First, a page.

FRONT PAGES: Can Children’s Voices Help Us To Perceive Gender?

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Newswise WASHINGTON November 2021 — Researchers are particularly interested in the perception of gender in children’s voices. Young boys and girls have very similar voices before puberty. Gender identification is easy because adult male and female voices can often sound very different.

Gender perception in children is more difficult because of gender differences in speech. Listeners might need to consider the speaker’s age when determining speaker gender. This is because gender perception may be affected by acoustic information that is not directly related to anatomical differences among boys and girls.

Researchers at the University of California, Davis, and the University of Texas at Dallas have created a database of speech samples taken from children aged 5 to 18. This data will help answer two questions: What kinds of changes in voices occur as children grow up, and how can listeners adapt to the huge variation in acoustic patterns among speakers?

Listeners determine a speaker’s gender and age based on their voice pitch and the resonance (formant frequencies).

“Resonance refers to speaker height — think cello versus violin — and is an reliable indicator of overall body weight,” Santiago Barreda from the University of California at Davis said. “In addition to these cues, there are subtle cues that relate to behavior and how a person ‘chooses to’ speak. They do not depend on speaker anatomy. “

Gender identification was improved when listeners were presented with sentences from different speakers by Peter Assmann and Barreda from the University of Texas at Dallas. This supports the stylistic elements in speech that emphasize gender differences and make sentences more interesting, they said.

They also discovered two important facts. Listeners can identify the gender of children as young at 5 years old.

” This is before there are anatomical differences among speakers, and before there can be any reliable differences in pitch and resonance.” said Barreda. We conclude that if a child can be identified as their gender, it is due to differences in their speech patterns and behavior rather than their anatomy. “

Second, the researchers found that identification of the gender of speakers must be done in conjunction with identification of their age and likely physical sizes.

“Essentially, there is too much uncertainty in the speech signal to treat age, gender, and size as independent decisions,” he said. “One way to resolve this is to consider, for example, what do 11-year-old boys sound like, rather than what do males sound like and what do 11-year-olds sound like, as if these were independent questions. Their research suggests that “perceptions of gender can be influenced by subtle cues based primarily on behavior, not anatomy.” In other words, gender information in speech could be more influenced by performance than physical differences between male speakers and female speakers. Gendered speech would not be able to identify the gender of little boys and girls if it was based on speaker anatomy. “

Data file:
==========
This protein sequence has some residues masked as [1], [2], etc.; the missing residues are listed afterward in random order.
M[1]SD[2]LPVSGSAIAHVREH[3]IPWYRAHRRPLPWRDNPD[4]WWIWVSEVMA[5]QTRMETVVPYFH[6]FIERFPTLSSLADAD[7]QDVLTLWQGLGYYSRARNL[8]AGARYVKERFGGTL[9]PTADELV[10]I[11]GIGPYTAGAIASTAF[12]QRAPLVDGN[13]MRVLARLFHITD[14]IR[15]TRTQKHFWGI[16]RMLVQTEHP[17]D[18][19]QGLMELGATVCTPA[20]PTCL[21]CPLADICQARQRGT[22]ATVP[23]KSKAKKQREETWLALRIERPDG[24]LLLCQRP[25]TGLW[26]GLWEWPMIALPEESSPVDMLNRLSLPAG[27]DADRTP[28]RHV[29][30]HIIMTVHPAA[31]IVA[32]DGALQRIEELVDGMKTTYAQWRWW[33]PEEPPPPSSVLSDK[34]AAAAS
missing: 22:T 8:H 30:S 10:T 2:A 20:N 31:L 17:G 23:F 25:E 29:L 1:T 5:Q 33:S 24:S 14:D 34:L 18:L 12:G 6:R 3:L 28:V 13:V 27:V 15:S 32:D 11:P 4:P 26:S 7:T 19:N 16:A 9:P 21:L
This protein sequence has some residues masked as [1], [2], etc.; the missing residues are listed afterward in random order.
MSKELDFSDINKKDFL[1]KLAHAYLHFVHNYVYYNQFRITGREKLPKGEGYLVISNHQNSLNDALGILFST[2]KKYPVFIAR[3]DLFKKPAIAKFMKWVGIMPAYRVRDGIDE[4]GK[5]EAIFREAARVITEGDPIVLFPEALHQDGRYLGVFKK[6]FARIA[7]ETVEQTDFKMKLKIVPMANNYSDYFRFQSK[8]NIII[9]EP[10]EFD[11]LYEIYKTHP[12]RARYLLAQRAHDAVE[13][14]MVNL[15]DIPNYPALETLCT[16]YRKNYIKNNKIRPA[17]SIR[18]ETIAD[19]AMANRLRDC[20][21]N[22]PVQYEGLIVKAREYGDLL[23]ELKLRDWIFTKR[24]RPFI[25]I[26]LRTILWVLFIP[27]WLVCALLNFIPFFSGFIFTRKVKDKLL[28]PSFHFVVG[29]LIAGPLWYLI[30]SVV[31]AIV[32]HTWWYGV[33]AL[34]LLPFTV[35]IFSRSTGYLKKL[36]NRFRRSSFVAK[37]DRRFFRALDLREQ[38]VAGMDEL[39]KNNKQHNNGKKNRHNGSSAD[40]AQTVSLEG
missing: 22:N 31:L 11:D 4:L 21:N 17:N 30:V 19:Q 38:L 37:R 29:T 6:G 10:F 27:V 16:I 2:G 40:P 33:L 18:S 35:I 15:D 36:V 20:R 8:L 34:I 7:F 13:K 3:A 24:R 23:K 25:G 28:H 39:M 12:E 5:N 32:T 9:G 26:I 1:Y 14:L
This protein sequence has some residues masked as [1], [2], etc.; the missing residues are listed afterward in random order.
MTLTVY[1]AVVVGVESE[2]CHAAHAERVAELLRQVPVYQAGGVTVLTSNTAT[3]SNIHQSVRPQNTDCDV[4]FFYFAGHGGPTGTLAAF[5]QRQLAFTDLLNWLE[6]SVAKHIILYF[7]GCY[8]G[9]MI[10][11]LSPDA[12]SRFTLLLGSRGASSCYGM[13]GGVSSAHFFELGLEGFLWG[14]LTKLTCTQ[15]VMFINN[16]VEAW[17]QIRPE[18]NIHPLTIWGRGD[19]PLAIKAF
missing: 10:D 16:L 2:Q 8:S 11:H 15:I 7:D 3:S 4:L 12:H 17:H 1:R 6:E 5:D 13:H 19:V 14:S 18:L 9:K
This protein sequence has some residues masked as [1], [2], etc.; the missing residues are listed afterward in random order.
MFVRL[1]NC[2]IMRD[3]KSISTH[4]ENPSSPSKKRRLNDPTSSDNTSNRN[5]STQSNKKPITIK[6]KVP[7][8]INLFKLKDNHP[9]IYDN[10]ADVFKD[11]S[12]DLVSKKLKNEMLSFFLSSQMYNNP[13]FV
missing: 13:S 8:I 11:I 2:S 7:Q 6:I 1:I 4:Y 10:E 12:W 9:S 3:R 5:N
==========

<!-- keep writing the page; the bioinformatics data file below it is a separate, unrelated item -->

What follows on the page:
The performative nature and gender of gender has been long argued theoretically. These experimental results support that view.

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The article “Perception of gender in children’s voices” is authored by Santiago Barreda and Peter Assmann. It will appear in the Journal of the Acoustical Society of America on Nov. 23, 2021 (DOI: 10.1121/10.0006785). After that date, it can be accessed at https://aip.scitation.org/doi/10.1121/10.0006785.

ABOUT THE JOURNAL

The Journal of the Acoustical Society of America (JASA) is published on behalf of the Acoustical Society of America. The journal has been the premier source for theoretical and experimental research results in the wide-ranging interdisciplinary field of sound since 1929,. JASA serves life scientists, engineers and psychologists as well as musicians and speech communication specialists. See https://asa.scitation.org/journal/jas.

ABOUT ACOUSTICAL SOCIETY OF AMERICA

The Acoustical Society of America (ASA) is the premier international scientific society in acoustics devoted to the science and technology of sound. Its 7,000 members worldwide represent a broad spectrum of the study of acoustics. ASA publications include The Journal of the Acoustical Society of America, the world’s most prestigious journal on acoustics, JASA Express Letters and Proceedings of Meetings on Acoustics. Acoustics Today magazine, books and standards on acoustics are also available. Two major scientific meetings are held each year by the society. See https://acousticalsociety.org/.

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